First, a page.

The longest South Carolina primary campaign in history is finally over. Count me first in line as being thankful it is gone. If I never have to hear another word from anybody named Clinton, or Bush, fine by me.
People here can smile again. After all the yelling, you would have thought that air raids were coming and Communists were climbing the suburban fences of Fort Mill threatening property values.
Until Donald Trump and Bernie Sanders said so, who would have thought we were living in a third-rate, third-world country where nothing works for the working class or the poor.
Gas is cheaper than it has been in at least a decade. Banks are lending. Jobs are out there for those willing to work.
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But if you hear that America is not great and a candidate named Trump who fears nobody who says he will make it great again, or Sanders claiming the rich have everything, you would expect to see beggars starving in the street.
No. There is so much construction and development and hope in York County in 2016 that some hapless and clueless local politicians and I-got-mine people want to stop residential growth. This place is so attractive that there is too much promise and building and dreaming that there is a discussion about halting it.
Trump, who clearly is a bold leader – but in the same breath would expel millions of American Hispanic children his first day if elected – would scoff at any halting of growth. Trump knows people move where they want to live. They don’t go where bureaucrats and flunkies want them to go.
That effort to halt the American Dream of owning a house is mainly on Fort Mill. I know. I live there. People barbecue hamburgers and think it is an event and post it on Instagram. They call the cops when neighbor kids sneak cigarettes or somebody doesn’t cut the grass. Fort Mill is where the huge SUVs and minivans arrive so often to try and put down roots because nothing except HOA meetings ever happens. That’s where Republican presidential candidate Ted Cruz came.
Cruz came to Fort Mill with a shrieking radio host named Glenn Beck at his side. Beck claimed that not voting for Cruz meant the possible end of America. He claimed that George Washington wanted people to vote for Cruz, although Washington has been dead for 200 years.
Cruz spoke about the assault on God-fearing people’s religious rights and gun rights and how same sex marriage is horrible.
Not a single thing has happened that has eroded gun rights or religious liberty. There are more guns and more churches than ever. Not one crime linked to gay marriage has been reported in York County in the 16 months that gay marriage has been legal. Yet where the poor people live, there have been gaping holes the size of dinner plates left in bodies from legal guns.
Jeb Bush, whose brother was president and whose father was president, came to Rock Hill three times over the past months. Nobody can remember a single thing he said. Less people voted for him than buy the hamburger steak special at Rock Hill’s Varsity Restaurant on a busy midday.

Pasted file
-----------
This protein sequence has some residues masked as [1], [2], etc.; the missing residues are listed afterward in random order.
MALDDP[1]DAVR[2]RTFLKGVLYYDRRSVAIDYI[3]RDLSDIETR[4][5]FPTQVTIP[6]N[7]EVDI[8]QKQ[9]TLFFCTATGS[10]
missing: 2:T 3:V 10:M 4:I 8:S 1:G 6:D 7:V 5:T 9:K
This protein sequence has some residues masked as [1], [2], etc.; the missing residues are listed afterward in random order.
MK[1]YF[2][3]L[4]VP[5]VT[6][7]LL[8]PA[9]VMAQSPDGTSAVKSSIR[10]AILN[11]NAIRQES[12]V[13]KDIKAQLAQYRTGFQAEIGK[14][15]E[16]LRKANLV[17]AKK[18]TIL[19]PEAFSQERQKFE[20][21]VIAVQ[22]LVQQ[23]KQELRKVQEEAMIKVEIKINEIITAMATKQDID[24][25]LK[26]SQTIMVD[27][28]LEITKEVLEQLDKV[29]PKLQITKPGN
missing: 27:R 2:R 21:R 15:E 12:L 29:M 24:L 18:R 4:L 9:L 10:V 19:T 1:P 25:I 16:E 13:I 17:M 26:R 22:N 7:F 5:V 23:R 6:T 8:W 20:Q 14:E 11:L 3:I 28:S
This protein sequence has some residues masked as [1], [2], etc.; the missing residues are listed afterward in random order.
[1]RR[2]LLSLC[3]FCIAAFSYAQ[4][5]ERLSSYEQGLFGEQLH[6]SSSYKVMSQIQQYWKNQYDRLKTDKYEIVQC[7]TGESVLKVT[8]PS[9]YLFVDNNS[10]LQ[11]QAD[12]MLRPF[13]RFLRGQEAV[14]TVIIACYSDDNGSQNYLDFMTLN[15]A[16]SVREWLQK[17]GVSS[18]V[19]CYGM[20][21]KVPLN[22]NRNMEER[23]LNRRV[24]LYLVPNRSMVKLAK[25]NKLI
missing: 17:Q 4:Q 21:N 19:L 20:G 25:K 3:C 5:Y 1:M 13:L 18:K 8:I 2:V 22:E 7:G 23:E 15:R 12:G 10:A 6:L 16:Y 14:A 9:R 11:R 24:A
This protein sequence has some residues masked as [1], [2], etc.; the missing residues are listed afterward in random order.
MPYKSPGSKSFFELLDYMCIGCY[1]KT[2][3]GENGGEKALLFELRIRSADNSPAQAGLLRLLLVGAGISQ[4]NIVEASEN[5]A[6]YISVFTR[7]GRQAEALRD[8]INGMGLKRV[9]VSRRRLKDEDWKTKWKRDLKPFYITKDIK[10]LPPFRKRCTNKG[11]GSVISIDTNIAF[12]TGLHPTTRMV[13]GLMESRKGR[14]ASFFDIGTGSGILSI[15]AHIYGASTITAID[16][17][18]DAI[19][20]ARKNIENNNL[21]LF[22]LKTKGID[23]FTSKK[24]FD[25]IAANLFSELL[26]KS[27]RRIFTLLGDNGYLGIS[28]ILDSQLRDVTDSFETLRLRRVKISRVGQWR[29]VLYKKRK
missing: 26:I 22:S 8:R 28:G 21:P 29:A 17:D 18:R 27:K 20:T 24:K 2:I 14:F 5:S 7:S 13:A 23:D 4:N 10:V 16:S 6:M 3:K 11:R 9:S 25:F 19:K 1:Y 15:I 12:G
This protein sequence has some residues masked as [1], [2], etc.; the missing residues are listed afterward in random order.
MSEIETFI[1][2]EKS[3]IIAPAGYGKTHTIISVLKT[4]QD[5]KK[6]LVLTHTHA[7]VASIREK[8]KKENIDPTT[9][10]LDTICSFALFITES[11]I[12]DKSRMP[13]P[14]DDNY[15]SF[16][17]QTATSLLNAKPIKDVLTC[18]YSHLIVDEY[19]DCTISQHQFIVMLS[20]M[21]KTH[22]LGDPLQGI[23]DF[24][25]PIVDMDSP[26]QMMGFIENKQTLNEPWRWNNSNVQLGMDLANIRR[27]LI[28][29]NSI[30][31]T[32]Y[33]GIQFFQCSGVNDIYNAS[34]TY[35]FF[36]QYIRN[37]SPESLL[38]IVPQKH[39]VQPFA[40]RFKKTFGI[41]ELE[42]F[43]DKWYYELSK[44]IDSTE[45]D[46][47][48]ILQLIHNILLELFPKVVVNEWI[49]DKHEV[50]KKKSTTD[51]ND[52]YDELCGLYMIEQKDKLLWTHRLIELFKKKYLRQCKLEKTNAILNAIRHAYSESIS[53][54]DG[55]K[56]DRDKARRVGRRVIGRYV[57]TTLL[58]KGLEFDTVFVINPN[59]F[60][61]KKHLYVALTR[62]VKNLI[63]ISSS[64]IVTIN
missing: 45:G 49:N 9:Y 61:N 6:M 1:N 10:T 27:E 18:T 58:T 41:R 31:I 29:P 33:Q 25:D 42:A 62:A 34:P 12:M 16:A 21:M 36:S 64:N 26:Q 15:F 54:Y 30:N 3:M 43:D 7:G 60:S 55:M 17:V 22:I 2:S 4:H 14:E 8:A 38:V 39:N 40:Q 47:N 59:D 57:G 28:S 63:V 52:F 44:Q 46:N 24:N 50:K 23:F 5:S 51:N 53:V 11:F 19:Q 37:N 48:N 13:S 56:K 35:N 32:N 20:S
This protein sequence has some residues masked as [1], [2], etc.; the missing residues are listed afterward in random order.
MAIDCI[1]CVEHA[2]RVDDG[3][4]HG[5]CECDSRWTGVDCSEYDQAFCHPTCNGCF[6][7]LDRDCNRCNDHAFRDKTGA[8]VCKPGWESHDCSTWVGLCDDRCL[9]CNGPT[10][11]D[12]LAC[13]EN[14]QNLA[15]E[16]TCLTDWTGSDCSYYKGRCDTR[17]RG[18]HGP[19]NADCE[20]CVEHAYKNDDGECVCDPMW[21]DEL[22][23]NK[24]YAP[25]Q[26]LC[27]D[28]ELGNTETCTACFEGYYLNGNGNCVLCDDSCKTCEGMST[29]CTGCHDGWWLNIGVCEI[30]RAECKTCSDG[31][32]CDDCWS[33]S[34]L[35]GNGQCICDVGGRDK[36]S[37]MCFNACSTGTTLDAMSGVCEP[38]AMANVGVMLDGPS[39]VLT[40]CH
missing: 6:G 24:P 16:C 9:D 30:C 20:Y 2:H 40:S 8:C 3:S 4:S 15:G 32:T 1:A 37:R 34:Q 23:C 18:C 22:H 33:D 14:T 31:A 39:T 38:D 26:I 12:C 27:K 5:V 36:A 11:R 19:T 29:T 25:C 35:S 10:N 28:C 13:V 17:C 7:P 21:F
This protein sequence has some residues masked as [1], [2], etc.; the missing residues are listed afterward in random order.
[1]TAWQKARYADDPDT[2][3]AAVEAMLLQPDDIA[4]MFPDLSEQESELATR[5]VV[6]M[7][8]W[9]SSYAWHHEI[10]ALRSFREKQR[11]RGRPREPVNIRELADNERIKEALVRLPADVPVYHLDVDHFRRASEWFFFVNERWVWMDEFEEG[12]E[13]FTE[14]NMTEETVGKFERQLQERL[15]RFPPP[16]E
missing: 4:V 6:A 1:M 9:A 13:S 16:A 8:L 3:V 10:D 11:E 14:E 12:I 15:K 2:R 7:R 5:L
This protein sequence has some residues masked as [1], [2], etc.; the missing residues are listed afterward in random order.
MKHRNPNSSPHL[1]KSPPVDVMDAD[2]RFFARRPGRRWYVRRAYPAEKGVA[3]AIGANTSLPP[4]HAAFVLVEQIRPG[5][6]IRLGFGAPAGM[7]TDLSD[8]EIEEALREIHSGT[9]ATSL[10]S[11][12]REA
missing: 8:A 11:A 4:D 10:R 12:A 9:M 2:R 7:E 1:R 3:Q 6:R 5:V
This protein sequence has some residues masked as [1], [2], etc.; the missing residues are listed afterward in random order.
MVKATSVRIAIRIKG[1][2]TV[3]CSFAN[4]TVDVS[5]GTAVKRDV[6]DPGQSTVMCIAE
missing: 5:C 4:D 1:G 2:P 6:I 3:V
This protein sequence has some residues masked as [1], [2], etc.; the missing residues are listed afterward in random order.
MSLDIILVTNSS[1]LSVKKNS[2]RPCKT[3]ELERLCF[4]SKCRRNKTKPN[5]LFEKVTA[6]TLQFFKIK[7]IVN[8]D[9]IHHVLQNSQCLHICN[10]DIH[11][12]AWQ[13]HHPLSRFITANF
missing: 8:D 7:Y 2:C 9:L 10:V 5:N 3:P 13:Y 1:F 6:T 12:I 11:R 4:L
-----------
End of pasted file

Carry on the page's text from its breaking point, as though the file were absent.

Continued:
Marco Rubio whose parents were Hispanic immigrants escaping to wonderful America came through at the end and spoke – at least he mentioned it – about troubles with race in the country that can be fixed with the public coming together. His nice guy approach was refreshing. He forgot to mention he wants to deport 11 million Hispanic immigrants who snuck into America for the same dream his parents got.
Rubio then went out and got thumped by Trump as Trump vowed to steamroll all in his way and build a huge wall larger than any jail.
Did Hillary Clinton say or do anything memorable? Nothing. She spoke at a televised event and Winthrop and then sent her husband, who has been for years, and remains, irrelevant.
Chester and Lancaster counties have big job-making projects under construction or planned.
Certainly the broke and the broken, the poorest among us, were not affected one bit by what any candidate of either party said. Those people are here no matter who is president. No people in cracked shoes are invited to campaign rallies. Candidates invite preachers and politicians to talk about the poor. The poor are not there.
Except when I write about them.
In Thursday’s Herald, and at heraldonline.com, I wrote about Na’Tarsha Parks who is so alone and broke that she was on the verge of homelessness after a brain tumor operation. She and her 12-year-old son slept in chairs at a relative’s house for months as the candidates flew around the country in private jets and most of them racked up huge donations from the rich.
She is invisible, poor, and black.
Well, a lady from Rock Hill whose son is an Eagle Scout - service first, the scouts actually know - she asked Parks and her son about maybe moving in. Strangers reaching out. Hundreds more in York County have donated. Pledges have reached more than $10,000 on GofundMe. Just like that.
No politician, anywhere, had a thing to do with that greatness.
Andrew Dys: 803-329-4065 @AndrewDysHerald